Stocks rose on Friday after Treasury Secretary Janet Yellen said a large COVID-19 relief package is needed for a full recovery in the U.S.
The Dow Jones Industrials gained 82.26 points to 31,575.60,
The S&P 500 nicked 1.88 points higher to 3,915.72.
The NASDAQ Composite acquired 55.11 points to 13,920.47. Facebook, Amazon, Netflix, and Microsoft all fell.
Apple, up 0.3% on Friday, is down 3.9% on the week.
Friday’s gains weren’t enough to scrub the S&P 500’s losses for the week: The index was down 0.3% for the period as of the latest reading. The Dow Jones has fared better with a gain of 0.5%. The NASDAQ is down 1% since last Friday’s close.
Cyclical stocks posted some of the strongest gains with the industrials up 1.6%, materials, improving 1.4%, and financials sectors ahead 1%. Utilities and consumer staples stocks were among the biggest laggards.
Applied Materials, which makes the equipment used to manufacture semiconductors, gave a better-than-expected second-quarter forecast after the bell Thursday. The shares gained 7% Friday. Other chip-related stocks also rose, including Lam Research, AMD and Nvidia.
Yellen told reports after Thursday’s bell that more stimulus is necessary even as some economic data suggested a rebound is already underway. She added a $1.9-trillion stimulus deal could help the U.S. get back to full employment in a year.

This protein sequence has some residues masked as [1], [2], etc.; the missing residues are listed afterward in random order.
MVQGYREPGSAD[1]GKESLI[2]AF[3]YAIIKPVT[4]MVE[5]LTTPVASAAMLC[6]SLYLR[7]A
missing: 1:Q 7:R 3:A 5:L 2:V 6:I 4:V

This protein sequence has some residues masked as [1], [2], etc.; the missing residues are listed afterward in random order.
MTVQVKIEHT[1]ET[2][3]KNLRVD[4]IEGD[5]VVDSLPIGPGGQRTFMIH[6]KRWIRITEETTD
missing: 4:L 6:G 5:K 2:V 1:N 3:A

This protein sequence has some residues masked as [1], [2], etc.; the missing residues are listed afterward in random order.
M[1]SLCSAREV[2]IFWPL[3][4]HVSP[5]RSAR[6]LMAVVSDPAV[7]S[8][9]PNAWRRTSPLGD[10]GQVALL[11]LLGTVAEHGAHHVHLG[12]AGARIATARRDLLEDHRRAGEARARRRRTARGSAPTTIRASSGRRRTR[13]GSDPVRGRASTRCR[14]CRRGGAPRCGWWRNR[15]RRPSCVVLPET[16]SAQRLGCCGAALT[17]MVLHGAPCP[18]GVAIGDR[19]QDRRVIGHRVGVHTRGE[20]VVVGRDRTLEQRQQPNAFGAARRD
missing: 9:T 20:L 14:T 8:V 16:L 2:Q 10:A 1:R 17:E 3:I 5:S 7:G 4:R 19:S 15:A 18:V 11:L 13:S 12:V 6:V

Many on Wall Street agree with Yellen that a large stimulus is needed and that a trillion-dollar package, along with a smooth economic reopening this year, will cause the market rally to continue.
The House of Representatives will try to pass a $1.9-trillion coronavirus relief plan before the end of February, Speaker Nancy Pelosi said Thursday. Democratic Congressional leaders may try to pass a package without votes from Republicans.
After a temporary pullback in December, homebuyers returned to the market in January despite record low supply. Closed sales of existing homes in January increased 0.6% compared with December, according to the National Association of Realtors.
Sales ended the month at a seasonally adjusted, annualized rate of 6.69 million units. That figure is 23.7% higher compared with January 2020 and the second-highest sales pace since April 2006.
Prices for 10-Year Treasurys lost ground, raising yields to 1.35% from Thursday’s 1.29%. Treasury prices and yields move in opposite directions.
Oil prices sank 92 cents to $59.60 U.S. a barrel.
Gold prices added $5.60 to $1,780.60